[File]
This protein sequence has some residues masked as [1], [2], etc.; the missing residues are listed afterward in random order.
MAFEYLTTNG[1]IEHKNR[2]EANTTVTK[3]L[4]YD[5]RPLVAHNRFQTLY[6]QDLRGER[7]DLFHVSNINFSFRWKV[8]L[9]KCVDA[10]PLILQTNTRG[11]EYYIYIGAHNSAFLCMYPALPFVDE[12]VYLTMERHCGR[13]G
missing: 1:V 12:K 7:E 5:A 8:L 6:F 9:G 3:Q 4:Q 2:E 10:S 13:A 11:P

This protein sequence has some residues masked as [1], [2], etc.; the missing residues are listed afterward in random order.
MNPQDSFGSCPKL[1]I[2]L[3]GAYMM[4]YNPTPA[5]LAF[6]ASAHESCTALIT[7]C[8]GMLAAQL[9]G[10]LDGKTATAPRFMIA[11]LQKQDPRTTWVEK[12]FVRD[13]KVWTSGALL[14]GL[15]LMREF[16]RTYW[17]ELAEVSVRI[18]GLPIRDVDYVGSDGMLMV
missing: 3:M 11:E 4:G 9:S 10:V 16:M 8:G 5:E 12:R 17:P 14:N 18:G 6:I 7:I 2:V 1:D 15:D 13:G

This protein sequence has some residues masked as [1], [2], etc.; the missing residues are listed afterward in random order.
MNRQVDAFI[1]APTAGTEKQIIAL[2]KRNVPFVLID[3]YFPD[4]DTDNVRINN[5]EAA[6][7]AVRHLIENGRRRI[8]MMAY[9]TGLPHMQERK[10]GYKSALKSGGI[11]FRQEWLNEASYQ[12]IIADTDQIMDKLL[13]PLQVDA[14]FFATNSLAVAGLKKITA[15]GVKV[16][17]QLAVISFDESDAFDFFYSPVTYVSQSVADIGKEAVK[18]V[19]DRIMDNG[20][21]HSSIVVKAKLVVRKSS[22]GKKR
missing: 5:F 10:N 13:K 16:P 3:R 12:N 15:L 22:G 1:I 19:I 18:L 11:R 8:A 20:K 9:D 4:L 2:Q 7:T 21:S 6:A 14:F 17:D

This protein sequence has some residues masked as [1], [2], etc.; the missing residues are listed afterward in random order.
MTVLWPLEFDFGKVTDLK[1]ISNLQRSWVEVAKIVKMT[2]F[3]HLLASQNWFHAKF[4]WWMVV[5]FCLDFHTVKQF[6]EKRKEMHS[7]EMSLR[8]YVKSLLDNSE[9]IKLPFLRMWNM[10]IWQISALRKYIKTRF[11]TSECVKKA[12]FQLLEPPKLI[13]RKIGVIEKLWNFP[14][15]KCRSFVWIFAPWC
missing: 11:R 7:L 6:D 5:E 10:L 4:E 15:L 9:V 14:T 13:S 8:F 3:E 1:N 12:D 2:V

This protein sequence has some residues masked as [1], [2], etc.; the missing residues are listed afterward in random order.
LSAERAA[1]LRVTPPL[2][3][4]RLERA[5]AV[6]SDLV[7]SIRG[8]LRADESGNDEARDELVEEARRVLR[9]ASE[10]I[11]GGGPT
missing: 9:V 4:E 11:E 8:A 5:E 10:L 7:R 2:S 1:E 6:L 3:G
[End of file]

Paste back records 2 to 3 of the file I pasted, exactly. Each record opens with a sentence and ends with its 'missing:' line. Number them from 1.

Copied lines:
This protein sequence has some residues masked as [1], [2], etc.; the missing residues are listed afterward in random order.
MNPQDSFGSCPKL[1]I[2]L[3]GAYMM[4]YNPTPA[5]LAF[6]ASAHESCTALIT[7]C[8]GMLAAQL[9]G[10]LDGKTATAPRFMIA[11]LQKQDPRTTWVEK[12]FVRD[13]KVWTSGALL[14]GL[15]LMREF[16]RTYW[17]ELAEVSVRI[18]GLPIRDVDYVGSDGMLMV
missing: 3:M 11:E 4:G 9:S 10:V 16:M 8:G 5:E 12:R 17:P 14:N 18:G 6:I 7:I 2:V 1:D 15:D 13:G

This protein sequence has some residues masked as [1], [2], etc.; the missing residues are listed afterward in random order.
MNRQVDAFI[1]APTAGTEKQIIAL[2]KRNVPFVLID[3]YFPD[4]DTDNVRINN[5]EAA[6][7]AVRHLIENGRRRI[8]MMAY[9]TGLPHMQERK[10]GYKSALKSGGI[11]FRQEWLNEASYQ[12]IIADTDQIMDKLL[13]PLQVDA[14]FFATNSLAVAGLKKITA[15]GVKV[16][17]QLAVISFDESDAFDFFYSPVTYVSQSVADIGKEAVK[18]V[19]DRIMDNG[20][21]HSSIVVKAKLVVRKSS[22]GKKR
missing: 5:F 10:N 13:K 16:P 3:R 12:N 15:L 22:G 1:I 19:I 18:L 11:R 8:A 20:K 9:D 4:L 2:Q 7:T 21:S 6:A 14:F 17:D